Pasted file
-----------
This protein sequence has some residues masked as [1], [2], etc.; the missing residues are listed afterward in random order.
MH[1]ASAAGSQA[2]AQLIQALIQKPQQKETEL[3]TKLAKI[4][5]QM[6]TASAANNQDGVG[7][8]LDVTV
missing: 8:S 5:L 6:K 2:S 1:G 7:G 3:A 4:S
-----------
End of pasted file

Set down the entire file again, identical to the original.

This protein sequence has some residues masked as [1], [2], etc.; the missing residues are listed afterward in random order.
MH[1]ASAAGSQA[2]AQLIQALIQKPQQKETEL[3]TKLAKI[4][5]QM[6]TASAANNQDGVG[7][8]LDVTV
missing: 8:S 5:L 6:K 2:S 1:G 7:G 3:A 4:S